Currently, individuals under 65 years old are allowed to make non-concessional contributions of AUD $180,000 per year (or AUD $540,000 by “bringing forward” the next two contribution years). These non-concessional contributions are from after-tax (or post-tax) monies, so there is no tax payable either by the individual or the superannuation fund on these contributions. Earnings from these amounts are subject to a flat rate tax of 15 percent in the accumulation phase and can be transferred tax-free into a retirement account or pension when the superannuation member retires or meets another condition of release from the preserved superannuation environment. Under the new law effective July 1, 2017, individuals under 65 years will have reduced annual non-concessional contributions of AUD $100,000 per year with a three-year bring forward AUD $300,000.[8]  However, there is a transitional period for individuals who have made their annual non-concessional contributions and triggered their three-year bring-forward amounts prior to July 1, 2017. Such individuals will be allowed to access their bring-forward contribution amounts at the reduced thresholds, depending on when they triggered their bring-forward. Importantly, individuals with a superannuation of AUD $1.6m or more (based on their “total superannuation balance” as at 30 June of the financial year prior the year of contribution) will not be allowed to make any additional non-concessional contributions

US may Tax Both the Annual and Bring Forward Amounts Contributed by US Expats

Unless the issue is clarified under the Treaty or under US domestic law, non-concessional contributions and earnings accrued on such amounts are currently subject to US tax. The fact that such amounts are off-limits to a US expat while deposited in a superannuation savings account until retirement does not change the current taxability. From a US perspective, superannuation savings accounts funded with after-tax monies are generally classified as non-exempt foreign pension plans that are taxable to the US individual it benefits. While these accounts are functionally similar to Roth IRA or 401K (which are funded with after-tax monies and accumulate in a 401K account tax-free) the tax consequences are completely different. After-tax monies contributed to a Superannuation account that represent annual caps and three-year bring-forward amounts are taxed at ordinary income tax rates for US tax purposes. US expats that are incentivized by Australian legislation to max out their annual non-concessional contributions cap to trigger their three-year bring-forward contribution amounts within the transitional period may also incur substantial US tax liabilities for doing so.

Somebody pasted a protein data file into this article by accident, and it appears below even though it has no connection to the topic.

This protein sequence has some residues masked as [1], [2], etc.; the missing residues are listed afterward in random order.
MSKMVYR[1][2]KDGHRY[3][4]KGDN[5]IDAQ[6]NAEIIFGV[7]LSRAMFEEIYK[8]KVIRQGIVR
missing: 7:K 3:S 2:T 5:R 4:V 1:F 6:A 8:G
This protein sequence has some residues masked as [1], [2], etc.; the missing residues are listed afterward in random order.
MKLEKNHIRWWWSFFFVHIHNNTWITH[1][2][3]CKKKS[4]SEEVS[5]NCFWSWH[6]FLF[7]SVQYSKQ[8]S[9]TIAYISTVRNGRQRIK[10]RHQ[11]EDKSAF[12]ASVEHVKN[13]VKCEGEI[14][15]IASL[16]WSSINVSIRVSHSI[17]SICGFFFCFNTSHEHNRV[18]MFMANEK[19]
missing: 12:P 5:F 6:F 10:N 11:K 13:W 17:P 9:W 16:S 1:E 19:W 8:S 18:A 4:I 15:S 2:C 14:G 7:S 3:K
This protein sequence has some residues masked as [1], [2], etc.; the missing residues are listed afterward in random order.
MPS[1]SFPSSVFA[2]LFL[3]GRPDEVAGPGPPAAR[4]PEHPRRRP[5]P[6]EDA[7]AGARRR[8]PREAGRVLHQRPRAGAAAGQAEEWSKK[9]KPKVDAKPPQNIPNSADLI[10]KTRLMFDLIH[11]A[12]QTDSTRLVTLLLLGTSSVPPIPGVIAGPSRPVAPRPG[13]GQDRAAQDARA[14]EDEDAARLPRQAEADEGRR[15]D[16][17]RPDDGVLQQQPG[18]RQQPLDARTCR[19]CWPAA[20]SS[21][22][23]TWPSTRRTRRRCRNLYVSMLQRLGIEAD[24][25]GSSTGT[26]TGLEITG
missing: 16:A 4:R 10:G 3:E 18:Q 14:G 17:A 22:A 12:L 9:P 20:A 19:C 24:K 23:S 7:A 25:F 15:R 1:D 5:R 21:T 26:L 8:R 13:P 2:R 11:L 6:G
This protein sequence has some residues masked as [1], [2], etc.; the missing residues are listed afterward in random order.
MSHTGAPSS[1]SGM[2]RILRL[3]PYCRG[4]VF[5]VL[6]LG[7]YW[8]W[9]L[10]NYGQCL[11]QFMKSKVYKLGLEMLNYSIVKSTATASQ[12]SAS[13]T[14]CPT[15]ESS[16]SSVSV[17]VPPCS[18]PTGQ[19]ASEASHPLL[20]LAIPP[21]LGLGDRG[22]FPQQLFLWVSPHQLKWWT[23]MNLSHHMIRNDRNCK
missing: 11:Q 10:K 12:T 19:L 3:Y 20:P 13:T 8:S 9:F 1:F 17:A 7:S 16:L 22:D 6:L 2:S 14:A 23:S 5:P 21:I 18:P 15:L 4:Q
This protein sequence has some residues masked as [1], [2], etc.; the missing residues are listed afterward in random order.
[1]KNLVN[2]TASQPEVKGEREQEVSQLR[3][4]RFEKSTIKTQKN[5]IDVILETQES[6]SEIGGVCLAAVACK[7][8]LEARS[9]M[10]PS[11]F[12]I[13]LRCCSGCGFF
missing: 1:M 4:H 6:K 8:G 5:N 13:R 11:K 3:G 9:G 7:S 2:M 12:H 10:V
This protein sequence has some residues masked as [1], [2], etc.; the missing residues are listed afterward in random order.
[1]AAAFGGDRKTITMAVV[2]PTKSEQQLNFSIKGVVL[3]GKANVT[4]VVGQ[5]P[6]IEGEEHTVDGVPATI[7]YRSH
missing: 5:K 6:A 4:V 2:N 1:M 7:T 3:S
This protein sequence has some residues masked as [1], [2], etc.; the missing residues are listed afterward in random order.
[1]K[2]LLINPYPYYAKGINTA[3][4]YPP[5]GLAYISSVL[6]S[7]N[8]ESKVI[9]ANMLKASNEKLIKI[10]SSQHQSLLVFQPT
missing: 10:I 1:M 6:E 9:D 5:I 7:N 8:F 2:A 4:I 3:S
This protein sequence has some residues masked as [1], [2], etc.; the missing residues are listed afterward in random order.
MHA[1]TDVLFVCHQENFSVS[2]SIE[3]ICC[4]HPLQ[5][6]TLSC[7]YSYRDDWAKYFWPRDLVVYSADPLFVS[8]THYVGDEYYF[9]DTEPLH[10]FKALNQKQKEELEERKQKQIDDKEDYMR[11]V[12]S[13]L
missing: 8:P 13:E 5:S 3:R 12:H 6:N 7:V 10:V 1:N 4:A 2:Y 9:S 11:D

1. Introduction of an AUD $1.6m Lifetime Transfer Balance Cap

Starting July 1, 2017, there will be a cap of AUD $1.6m on the total amount of superannuation savings that can be transferred from an accumulation account to a tax-exempt retirement account. To enforce the transfer balance cap, individuals will be required to commute one or more of their superannuation income streams where they have an excess transfer balance.[9] Unless the US tax law is clarified, US expats with amounts in excess of AUD $1.6m in their superannuation savings who will be transitioning to retirement and those who are already in retirement with more than AUD $1.6m in their retirement accounts will generally have two options: leave the excess amounts in their accumulation account where earnings are taxed at the standard 15 percent rate or withdraw the excess amounts from superannuation which may be subject to tax for Australian tax purposes where the member is less that age 60.[10] We note that a third option, which involves the use of limited recourse borrowing arrangements (LRBAs) by SMSFs is the subject of recently proposed legislation which will severely restrict the use of LRBAs as a workaround to the total superannuation balance non-concessional contribution cap rules and effectively transfer growth from accumulation phase to retirement phase without being counted towards the transfer balance cap.[11]

More Adverse US Tax Consequences?

The imposition of an AUD $1.6m lifetime balance transfer cap from an accumulation account to a retirement account holds potentially disastrous tax consequences for a US expat with superannuation accounts in excess of AUD $1.6m. Such an individual has the two options[12] referenced above, and unless clarification of US law is forthcoming, both options potentially increase their US tax liabilities.